COLUMBUS (WCMH) — The winter has been fairly mild, despite a few cold blasts, and snowfall has been scant, totaling merely 1.4 inches in Columbus. The snow drought ended Sunday night in central Ohio.

Snow will accumulate 3 to 5 inches in central Ohio, with locally up to 6 inches south and east of the Columbus area, where a Winter Storm Warning continues through Monday morning. Eastern areas of the state could receive as much as 6 to 10 inches, with the Winter Storm Warning until 1 p.m..

Gusty winds and blowing snow will make travel conditions hazardous overnight into Monday.

Tracking A Winter Storm

The weekend storm initially dumped 14 inches of snow on Des Moines, Iowa, Friday, before diving southeast to the Gulf Coast Saturday night, and now making the turn northeastward along the Appalachians. The Appalachians were blasted by 6 to 12 inches of snow, with ice in the eastern foothills, from the Carolinas to western New England. Closer to the storm track, snow changed to rain in the coastal cities along I-95.


Low pressure in the Tennessee Valley will drift northeast, as a coastal storm develops along the Mid-Atlantic Coast. A wintry mix of ice and snow turned to all snow across Ohio in the early evening.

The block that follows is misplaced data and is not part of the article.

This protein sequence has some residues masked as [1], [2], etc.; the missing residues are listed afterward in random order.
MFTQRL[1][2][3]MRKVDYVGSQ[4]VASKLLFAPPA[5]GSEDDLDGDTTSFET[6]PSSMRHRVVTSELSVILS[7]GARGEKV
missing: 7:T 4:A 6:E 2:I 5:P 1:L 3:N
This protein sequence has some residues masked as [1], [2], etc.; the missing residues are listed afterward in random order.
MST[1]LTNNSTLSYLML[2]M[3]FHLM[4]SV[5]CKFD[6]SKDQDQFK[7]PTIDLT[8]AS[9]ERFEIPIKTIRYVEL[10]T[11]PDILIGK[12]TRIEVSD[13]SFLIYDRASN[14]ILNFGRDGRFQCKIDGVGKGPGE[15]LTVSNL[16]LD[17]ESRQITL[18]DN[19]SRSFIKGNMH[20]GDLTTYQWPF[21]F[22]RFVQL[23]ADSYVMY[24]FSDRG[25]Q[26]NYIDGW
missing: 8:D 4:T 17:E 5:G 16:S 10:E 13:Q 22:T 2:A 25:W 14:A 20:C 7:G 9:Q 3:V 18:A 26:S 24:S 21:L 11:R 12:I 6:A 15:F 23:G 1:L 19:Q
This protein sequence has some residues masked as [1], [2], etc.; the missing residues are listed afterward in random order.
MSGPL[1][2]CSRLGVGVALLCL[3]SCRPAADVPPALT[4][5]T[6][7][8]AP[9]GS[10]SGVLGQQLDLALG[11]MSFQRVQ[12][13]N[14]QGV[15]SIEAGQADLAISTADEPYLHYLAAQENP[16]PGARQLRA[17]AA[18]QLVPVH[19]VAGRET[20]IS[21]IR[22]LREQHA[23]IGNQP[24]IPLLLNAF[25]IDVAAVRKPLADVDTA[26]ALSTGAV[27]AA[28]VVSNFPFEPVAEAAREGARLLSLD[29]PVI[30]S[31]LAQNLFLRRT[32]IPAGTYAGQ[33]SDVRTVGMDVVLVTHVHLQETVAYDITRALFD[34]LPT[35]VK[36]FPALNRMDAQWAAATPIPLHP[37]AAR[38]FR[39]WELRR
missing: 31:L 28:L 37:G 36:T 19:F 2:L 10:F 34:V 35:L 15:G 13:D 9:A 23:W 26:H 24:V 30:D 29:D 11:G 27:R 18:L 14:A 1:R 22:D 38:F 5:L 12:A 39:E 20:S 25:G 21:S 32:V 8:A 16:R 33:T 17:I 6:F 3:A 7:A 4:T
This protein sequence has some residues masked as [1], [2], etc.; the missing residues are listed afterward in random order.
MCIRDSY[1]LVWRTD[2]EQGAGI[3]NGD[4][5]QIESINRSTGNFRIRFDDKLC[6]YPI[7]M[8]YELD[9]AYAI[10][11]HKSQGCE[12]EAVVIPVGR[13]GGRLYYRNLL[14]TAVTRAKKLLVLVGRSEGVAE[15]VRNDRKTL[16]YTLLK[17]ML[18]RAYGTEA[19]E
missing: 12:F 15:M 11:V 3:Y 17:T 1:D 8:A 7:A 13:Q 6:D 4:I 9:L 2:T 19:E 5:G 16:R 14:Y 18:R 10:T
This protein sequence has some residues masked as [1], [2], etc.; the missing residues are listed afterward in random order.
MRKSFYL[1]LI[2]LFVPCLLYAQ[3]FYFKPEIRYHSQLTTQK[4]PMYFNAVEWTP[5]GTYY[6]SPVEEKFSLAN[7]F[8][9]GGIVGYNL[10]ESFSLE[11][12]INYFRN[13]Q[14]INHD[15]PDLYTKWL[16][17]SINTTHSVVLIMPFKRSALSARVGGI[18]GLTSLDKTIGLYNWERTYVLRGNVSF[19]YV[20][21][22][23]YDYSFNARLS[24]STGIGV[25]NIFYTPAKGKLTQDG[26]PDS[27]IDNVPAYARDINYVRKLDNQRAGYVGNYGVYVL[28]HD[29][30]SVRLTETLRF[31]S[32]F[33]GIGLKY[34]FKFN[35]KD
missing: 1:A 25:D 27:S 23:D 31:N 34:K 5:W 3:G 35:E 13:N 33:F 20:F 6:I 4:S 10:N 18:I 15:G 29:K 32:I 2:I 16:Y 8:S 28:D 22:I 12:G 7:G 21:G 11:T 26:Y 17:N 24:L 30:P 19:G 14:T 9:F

Sunday night will bring moderate snow along and east of the I-71 corridor, as the western low weakens over the central Appalachians and the coastal low becomes the dominant feature. Snow will fall heavily at times over the eastern half of the state, tapering off before dawn. Winds will increase to 15-25 mph.

Expect slippery travel conditions overnight and through Monday morning.

Martin Luther King Day will be cold and blustery with lingering snow showers and challenging travel conditions over the interior Eastern states. Lake-effect will add some daytime snow showers.

Tracking Winter Storms

Meteorologists look at multiple computer models to gauge the development and probable track of a winter storm. Numerical guidance ideally comes to a consensus path closer to an event; this weekend as energy in two branches of the jet stream combine to deepen the core upper-level system.

Subtle shifts in various forecasting models are monitored and compared to past events for outcomes while allowing for inevitable differences. The challenge is determining snow-ice-rain boundaries, based on the vertical temperatures profile of the atmosphere, which are correlated with model data to prepare a reasonably precise forecast.

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